i was "assigned" this book at work, but i was pretty interested in it when i read the back jacket copy. i was really interested when i started reading, and couldn't quite put it down. at first. its the kind of book i would have gladly read 20 years ago, but it was also really enthralling. at first.

then one incident occurred in its pages that made me step back and look at the book in my hands, as if it were really something very different and quite icky. i just, so very suddenly, stopped believin
Tara Calaby
The Writing Class is an interesting novel. For much of its first half, it feels like light-hearted women's fiction – a study of the standard "types" that fill writing classes across the world. The second half, however, ventures into cosy mystery territory, when the nasty pranks being played on the class's members lead up to murder. I think it was this dual nature that limited my appreciation of the work. I could enjoy both aspects separately but, together, they both ended up feeling a little lac ...more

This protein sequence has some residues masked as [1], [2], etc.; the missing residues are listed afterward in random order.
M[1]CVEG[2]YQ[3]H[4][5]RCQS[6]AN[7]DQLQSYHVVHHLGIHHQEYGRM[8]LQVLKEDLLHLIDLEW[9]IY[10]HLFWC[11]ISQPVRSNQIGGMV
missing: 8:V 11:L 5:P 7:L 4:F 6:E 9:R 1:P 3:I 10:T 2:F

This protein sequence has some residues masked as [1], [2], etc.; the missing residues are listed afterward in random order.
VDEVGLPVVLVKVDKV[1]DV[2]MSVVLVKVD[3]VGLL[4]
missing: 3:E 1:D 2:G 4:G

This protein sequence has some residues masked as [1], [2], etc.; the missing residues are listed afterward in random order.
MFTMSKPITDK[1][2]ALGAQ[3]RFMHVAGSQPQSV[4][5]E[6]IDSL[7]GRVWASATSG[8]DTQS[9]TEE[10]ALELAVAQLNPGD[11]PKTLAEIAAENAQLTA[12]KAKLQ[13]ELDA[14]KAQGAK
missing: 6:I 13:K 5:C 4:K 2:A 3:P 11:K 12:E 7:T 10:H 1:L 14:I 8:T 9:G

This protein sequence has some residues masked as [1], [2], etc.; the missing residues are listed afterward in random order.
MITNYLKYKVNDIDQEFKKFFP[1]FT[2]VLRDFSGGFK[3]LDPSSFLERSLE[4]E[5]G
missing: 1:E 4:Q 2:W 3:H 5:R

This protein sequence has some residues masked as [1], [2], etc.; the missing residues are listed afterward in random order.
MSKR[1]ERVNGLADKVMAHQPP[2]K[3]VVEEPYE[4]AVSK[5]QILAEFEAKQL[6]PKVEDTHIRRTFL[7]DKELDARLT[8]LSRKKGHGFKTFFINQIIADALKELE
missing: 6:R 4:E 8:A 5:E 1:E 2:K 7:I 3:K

Kristiana Alex

Psát recenzi na tuhle knihu je pro mne hodně těžké, protože sama kniha se jdnou svou dosti podstatnou částí dotýká právě hodnocení literárních děl. A obstát proti přesile, kterou tvoří všechny postavy vytvořené Jincy Willett, to je opravdu obtížné. V prvé řadě k obsahu. Neuvěřitelně napínavý, čtivý, plynulý a svým způsobem lehký a vtipný text. Amy, hlavní postava knihy je člověku neuvěřitelně blízká, i když má svá tajemství a občas až přehnané názory na lidskou společnost. Jenže přesně to, jak j